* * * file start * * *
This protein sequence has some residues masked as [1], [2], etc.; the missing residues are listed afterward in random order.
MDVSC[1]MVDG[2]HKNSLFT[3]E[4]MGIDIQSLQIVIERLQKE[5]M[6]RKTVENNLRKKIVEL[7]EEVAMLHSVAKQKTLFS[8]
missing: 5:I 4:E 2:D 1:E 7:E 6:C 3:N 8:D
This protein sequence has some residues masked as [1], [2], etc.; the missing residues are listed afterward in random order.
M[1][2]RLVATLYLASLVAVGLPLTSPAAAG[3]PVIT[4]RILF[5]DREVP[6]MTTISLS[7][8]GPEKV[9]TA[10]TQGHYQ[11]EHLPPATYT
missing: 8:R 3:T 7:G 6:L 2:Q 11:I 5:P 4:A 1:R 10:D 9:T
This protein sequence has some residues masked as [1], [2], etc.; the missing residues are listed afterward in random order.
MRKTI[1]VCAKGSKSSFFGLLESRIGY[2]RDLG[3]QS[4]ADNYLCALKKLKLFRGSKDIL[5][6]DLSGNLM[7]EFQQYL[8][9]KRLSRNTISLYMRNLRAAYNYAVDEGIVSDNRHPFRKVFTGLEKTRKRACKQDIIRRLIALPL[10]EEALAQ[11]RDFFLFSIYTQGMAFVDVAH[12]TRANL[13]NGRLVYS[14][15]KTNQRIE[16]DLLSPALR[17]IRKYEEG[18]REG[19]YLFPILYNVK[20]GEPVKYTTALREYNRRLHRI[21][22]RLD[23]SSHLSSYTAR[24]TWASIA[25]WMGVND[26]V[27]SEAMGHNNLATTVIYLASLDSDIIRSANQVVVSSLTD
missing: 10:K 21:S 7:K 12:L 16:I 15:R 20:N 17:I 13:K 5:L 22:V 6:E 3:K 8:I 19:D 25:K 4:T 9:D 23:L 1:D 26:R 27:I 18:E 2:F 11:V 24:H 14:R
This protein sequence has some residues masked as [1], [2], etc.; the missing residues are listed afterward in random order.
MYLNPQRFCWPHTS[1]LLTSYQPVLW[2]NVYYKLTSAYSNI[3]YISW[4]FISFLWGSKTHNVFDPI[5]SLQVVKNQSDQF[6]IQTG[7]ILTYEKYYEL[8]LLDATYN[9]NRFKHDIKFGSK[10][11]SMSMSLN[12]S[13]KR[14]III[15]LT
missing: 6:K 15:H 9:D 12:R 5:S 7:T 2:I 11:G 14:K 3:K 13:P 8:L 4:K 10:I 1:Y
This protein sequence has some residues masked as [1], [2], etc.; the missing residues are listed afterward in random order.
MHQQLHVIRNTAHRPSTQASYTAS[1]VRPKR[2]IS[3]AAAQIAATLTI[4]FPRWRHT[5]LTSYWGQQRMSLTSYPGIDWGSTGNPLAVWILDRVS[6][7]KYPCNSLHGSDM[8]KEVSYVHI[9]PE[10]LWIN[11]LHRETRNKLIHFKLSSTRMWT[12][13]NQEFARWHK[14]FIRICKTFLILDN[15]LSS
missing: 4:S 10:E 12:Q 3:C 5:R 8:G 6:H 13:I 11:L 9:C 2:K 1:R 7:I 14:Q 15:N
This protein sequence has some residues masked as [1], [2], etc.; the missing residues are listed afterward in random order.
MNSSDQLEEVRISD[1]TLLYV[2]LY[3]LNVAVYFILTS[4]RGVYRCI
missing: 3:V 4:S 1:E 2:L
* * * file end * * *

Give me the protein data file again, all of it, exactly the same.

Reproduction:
This protein sequence has some residues masked as [1], [2], etc.; the missing residues are listed afterward in random order.
MDVSC[1]MVDG[2]HKNSLFT[3]E[4]MGIDIQSLQIVIERLQKE[5]M[6]RKTVENNLRKKIVEL[7]EEVAMLHSVAKQKTLFS[8]
missing: 5:I 4:E 2:D 1:E 7:E 6:C 3:N 8:D
This protein sequence has some residues masked as [1], [2], etc.; the missing residues are listed afterward in random order.
M[1][2]RLVATLYLASLVAVGLPLTSPAAAG[3]PVIT[4]RILF[5]DREVP[6]MTTISLS[7][8]GPEKV[9]TA[10]TQGHYQ[11]EHLPPATYT
missing: 8:R 3:T 7:G 6:L 2:Q 11:I 5:P 4:A 1:R 10:D 9:T
This protein sequence has some residues masked as [1], [2], etc.; the missing residues are listed afterward in random order.
MRKTI[1]VCAKGSKSSFFGLLESRIGY[2]RDLG[3]QS[4]ADNYLCALKKLKLFRGSKDIL[5][6]DLSGNLM[7]EFQQYL[8][9]KRLSRNTISLYMRNLRAAYNYAVDEGIVSDNRHPFRKVFTGLEKTRKRACKQDIIRRLIALPL[10]EEALAQ[11]RDFFLFSIYTQGMAFVDVAH[12]TRANL[13]NGRLVYS[14][15]KTNQRIE[16]DLLSPALR[17]IRKYEEG[18]REG[19]YLFPILYNVK[20]GEPVKYTTALREYNRRLHRI[21][22]RLD[23]SSHLSSYTAR[24]TWASIA[25]WMGVND[26]V[27]SEAMGHNNLATTVIYLASLDSDIIRSANQVVVSSLTD
missing: 10:K 21:S 7:K 12:L 16:I 15:R 20:N 17:I 13:K 5:L 22:V 6:E 3:K 8:I 19:D 25:K 4:T 9:D 23:L 1:D 26:R 27:I 18:E 2:F 11:V 24:H 14:R
This protein sequence has some residues masked as [1], [2], etc.; the missing residues are listed afterward in random order.
MYLNPQRFCWPHTS[1]LLTSYQPVLW[2]NVYYKLTSAYSNI[3]YISW[4]FISFLWGSKTHNVFDPI[5]SLQVVKNQSDQF[6]IQTG[7]ILTYEKYYEL[8]LLDATYN[9]NRFKHDIKFGSK[10][11]SMSMSLN[12]S[13]KR[14]III[15]LT
missing: 6:K 15:H 9:D 12:R 5:S 7:T 2:I 11:G 14:K 3:K 13:P 8:L 4:K 10:I 1:Y
This protein sequence has some residues masked as [1], [2], etc.; the missing residues are listed afterward in random order.
MHQQLHVIRNTAHRPSTQASYTAS[1]VRPKR[2]IS[3]AAAQIAATLTI[4]FPRWRHT[5]LTSYWGQQRMSLTSYPGIDWGSTGNPLAVWILDRVS[6][7]KYPCNSLHGSDM[8]KEVSYVHI[9]PE[10]LWIN[11]LHRETRNKLIHFKLSSTRMWT[12][13]NQEFARWHK[14]FIRICKTFLILDN[15]LSS
missing: 4:S 10:E 12:Q 3:C 5:R 8:G 6:H 13:I 11:L 9:C 2:K 1:R 7:I 14:Q 15:N
This protein sequence has some residues masked as [1], [2], etc.; the missing residues are listed afterward in random order.
MNSSDQLEEVRISD[1]TLLYV[2]LY[3]LNVAVYFILTS[4]RGVYRCI
missing: 3:V 4:S 1:E 2:L